The Southeast: Ragusa Ibla and Syracuse
We headed east for our final week in Sicily.
But first we
made a detour to the southeast and spent a few hours in the city of Ragusa Ibla.
Ragusa and Ragusa Ibla are twin cities, built on two adjacent hills separated by a narrow valley.
Ragusa is the modern center, but Ragusa Ibla is the old center, with great buildings and pedestrian streets.
those sights include many churches, none more impressive than the Duomo di San
(Cathedral of Saint George), set at one end of a large square lined with palm trees and cafes.
At the other
end of the square is the almost-matching church of San Giuseppi (Saint Joseph).
These churches, and much of Ragusa Ibla, were rebuilt after a devastating earthquake in 1693.
There is also a tranquil park in Ragusa Ibla.
Also in the
southeast of Sicily is the city of Syracuse. It was the most important of the
ancient Greek colonies on Sicily, founded in 734 BCE.
By the fifth century BCE it was as large as ancient Athens and had its own colonies elsewhere on Sicily and in southern Italy.
It was the capital of Roman Sicily, and even briefly (in the seventh century CE) the capital of the Byzantine Empire.
Ortygia is the
center of old Syracuse. It is an island joined to the mainland by bridges.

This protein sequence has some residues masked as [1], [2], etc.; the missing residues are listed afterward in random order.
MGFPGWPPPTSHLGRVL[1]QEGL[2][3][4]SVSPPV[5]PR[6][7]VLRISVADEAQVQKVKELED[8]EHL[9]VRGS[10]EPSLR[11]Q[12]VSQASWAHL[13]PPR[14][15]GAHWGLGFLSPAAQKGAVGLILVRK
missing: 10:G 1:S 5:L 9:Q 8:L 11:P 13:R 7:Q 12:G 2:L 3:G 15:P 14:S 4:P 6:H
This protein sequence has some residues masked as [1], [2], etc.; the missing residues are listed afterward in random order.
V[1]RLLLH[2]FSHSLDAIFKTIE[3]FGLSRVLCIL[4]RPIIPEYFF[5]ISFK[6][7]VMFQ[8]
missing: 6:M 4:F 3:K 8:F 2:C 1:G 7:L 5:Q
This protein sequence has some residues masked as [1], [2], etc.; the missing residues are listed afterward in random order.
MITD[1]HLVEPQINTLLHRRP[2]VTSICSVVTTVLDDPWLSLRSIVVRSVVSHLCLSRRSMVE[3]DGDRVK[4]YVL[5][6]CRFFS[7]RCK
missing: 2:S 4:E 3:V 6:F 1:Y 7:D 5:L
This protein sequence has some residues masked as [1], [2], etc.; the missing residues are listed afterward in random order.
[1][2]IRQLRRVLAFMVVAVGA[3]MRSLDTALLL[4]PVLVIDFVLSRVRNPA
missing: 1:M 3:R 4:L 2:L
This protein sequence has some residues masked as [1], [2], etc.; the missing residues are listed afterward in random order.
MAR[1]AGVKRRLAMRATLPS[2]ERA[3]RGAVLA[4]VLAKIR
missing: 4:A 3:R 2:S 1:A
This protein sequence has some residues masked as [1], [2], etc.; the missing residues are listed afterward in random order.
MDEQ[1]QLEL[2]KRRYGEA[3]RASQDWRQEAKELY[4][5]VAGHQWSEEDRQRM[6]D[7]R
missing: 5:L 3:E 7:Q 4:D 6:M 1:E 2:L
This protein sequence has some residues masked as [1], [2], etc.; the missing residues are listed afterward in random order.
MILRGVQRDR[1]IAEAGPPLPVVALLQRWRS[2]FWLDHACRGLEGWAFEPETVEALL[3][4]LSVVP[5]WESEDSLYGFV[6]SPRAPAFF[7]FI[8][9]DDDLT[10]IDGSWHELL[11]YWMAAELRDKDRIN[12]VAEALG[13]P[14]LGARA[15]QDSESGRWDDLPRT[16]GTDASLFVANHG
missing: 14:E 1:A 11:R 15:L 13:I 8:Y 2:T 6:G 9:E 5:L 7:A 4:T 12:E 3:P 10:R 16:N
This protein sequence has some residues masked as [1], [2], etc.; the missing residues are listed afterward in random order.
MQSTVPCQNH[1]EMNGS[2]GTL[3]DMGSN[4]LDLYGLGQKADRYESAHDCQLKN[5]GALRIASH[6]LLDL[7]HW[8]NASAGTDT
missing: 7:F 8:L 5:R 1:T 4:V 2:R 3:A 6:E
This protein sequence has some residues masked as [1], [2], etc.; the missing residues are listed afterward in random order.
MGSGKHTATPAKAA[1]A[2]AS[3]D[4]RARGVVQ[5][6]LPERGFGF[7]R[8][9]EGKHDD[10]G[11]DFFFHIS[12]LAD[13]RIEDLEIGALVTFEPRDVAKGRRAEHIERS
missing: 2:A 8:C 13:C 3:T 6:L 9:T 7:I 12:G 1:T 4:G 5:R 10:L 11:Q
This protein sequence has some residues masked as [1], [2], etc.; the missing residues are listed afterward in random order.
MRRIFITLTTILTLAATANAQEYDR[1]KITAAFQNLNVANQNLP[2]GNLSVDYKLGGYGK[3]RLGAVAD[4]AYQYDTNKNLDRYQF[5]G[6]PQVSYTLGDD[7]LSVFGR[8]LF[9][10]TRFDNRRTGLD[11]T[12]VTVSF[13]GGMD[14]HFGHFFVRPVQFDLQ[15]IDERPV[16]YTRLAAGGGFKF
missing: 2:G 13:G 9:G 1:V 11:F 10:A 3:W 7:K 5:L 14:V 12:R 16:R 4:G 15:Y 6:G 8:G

Having a natural spring that still flows (below left), it could be fortified and defended.
It is now the most appealing part of Syracuse, with great views out to the Mediterreanean Sea . . .
and back to the mainland part of Syracuse.
There are many ruins on Ortygia from its long past.
Most of its buildings were rebuilt after the 1693 earthquake that hit Sicily, but there are a few older ones.
One interesting sight is the cathedral. Behind its baroque facade is the ancient Greek temple to Athena, within which was built the church.
Ortygia is a great neighborhood of narrow and mostly pedestrian streets.
On the mainland is a large grouping of ancient ruins. They include:
a huge sacrificial altar from the third century BCE, almost 200 meters/650 feet in length, dedicated to Zeus,
an ancient reservoir for storing water,
and a large theater, much restored in modern times, where ancient plays are still performed.
This area of
Syracuse is riddled with caves, which also served as the quarry for the ancient
The ancient Greeks carved pagan shrines into these caves, and the early Christians dug catacombs for the dead.
One cave is known as the "Ear of Dionysius" and has incredible acoustics that magnify and reverberate all sounds.
Also within this area of ancient monuments is the sizeable archeological museum of Syracuse.
is the ultramodern Catholic church called Madonna delle Lacrime (Our Lady of
the Tears), built despite a lot of controversy about its size and
appearance between 1966 and 1994 to house a miraculous statue of the Virgin Mary that is supposed to have cried real tears for several months in 1953.
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